Free Promissory Note

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Promissory Note



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(this "Note")


____________________ of ______________________________________ (the "Borrower")


____________________ of ______________________________________ (the "Lender")

Principal Amount:      $_____________ USD

  1. FOR VALUE RECEIVED, The Borrower promises to pay to the Lender at such address as may be provided in writing to the Borrower, the principal sum of $_____________ USD, without interest payable on the unpaid principal, beginning on March 5, 2024.
  2. This Note will be repaid in consecutive monthly installments commencing on March 5, 2024 and continuing on the fifth of each following month until March 5, 2024 with the balance then owing under this Note being paid at that time.
  3. At any time while not in default under this Note, the Borrower may pay the outstanding balance then owing under this Note to the Lender without further bonus or penalty.
  4. Notwithstanding anything to the contrary in this Note, if the Borrower defaults in the performance of any obligation under this Note, then the Lender may declare the principal amount owing under this Note at that time to be immediately due and payable.
  5. The Borrower shall be liable for all costs, expenses and expenditures incurred including, without limitation, the complete legal costs of the Lender incurred by enforcing this Note as a result of any default by the Borrower and such costs will be added to the principal then outstanding and shall be due and payable by the Borrower to the Lender immediately upon demand of the Lender.
    The remainder of this document will be available when you have purchased a license.

Last updated December 28, 2023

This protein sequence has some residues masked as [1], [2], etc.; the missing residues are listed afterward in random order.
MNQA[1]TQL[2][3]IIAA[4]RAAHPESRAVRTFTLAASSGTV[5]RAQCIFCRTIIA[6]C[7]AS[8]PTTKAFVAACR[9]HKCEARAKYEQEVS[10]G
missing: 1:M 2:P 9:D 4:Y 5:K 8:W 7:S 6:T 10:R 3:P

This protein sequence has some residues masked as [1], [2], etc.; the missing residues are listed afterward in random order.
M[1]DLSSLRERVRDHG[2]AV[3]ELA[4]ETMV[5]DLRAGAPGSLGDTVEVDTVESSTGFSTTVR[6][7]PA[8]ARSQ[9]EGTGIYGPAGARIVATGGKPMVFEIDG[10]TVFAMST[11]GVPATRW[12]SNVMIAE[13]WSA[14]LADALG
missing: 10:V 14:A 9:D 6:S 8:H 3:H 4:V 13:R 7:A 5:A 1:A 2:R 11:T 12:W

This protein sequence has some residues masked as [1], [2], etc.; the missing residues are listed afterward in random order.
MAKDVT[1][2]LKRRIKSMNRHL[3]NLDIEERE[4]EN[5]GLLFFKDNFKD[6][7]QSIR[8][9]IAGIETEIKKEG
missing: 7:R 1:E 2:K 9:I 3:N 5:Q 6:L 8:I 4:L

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What is a Promissory Note?

A Promissory Note documents the borrower’s legally binding promise to repay a loan under certain terms and conditions. Unlike an IOU that only acknowledges a debt amount, a Promissory Note details the consequences of failing to repay a loan.

Typically, Promissory Notes include the original loan amount, applicable interest rates, late fees, a repayment plan, and details about using collateral.

A Promissory Note is also known as a/an:

  • Demand note
  • IOU note
  • Promise to pay agreement
  • Notes payable
  • Commercial note

Need a Promissory Note in Spanish?

Use our Pagaré.

What is a demand Promissory Note?

When using a demand Promissory Note, the borrower is only obligated to pay when the lender demands payment. Once the lender gives notice to repay, the borrower must repay the loan within the specified number of days.

This type of loan might not work for everyone, so think about whether or not a borrower will be able to pay back the loan on demand when creating a Promissory Note.

What are Promissory Notes used for?

Customize LawDepot's Promissory Note template to suit a variety of purposes, including:

  • Business loans, such as capital for a startup business
  • Vehicle loans for a vehicle, boat, or other motor vehicle
  • Real estate loans, such as a down payment on a home
  • Debts or bills, such as credit card debt

How are Promissory Notes used in real estate?

When purchasing real estate, a Promissory Note is often called a mortgage note or mortgage Promissory Note. Whereas a mortgage is secured by property, a Promissory Note contains the details of a loan and the borrower’s promise to repay. A Promissory Note is often used during the mortgage process by banks.

How do I write a Promissory Note?

You can create a Promissory Note as a lender or borrower by following these steps:

1. Select the location

Our Promissory Note template will customize your document specifically for the laws of your location. Select the state where the loan is taking place.

2. Provide party details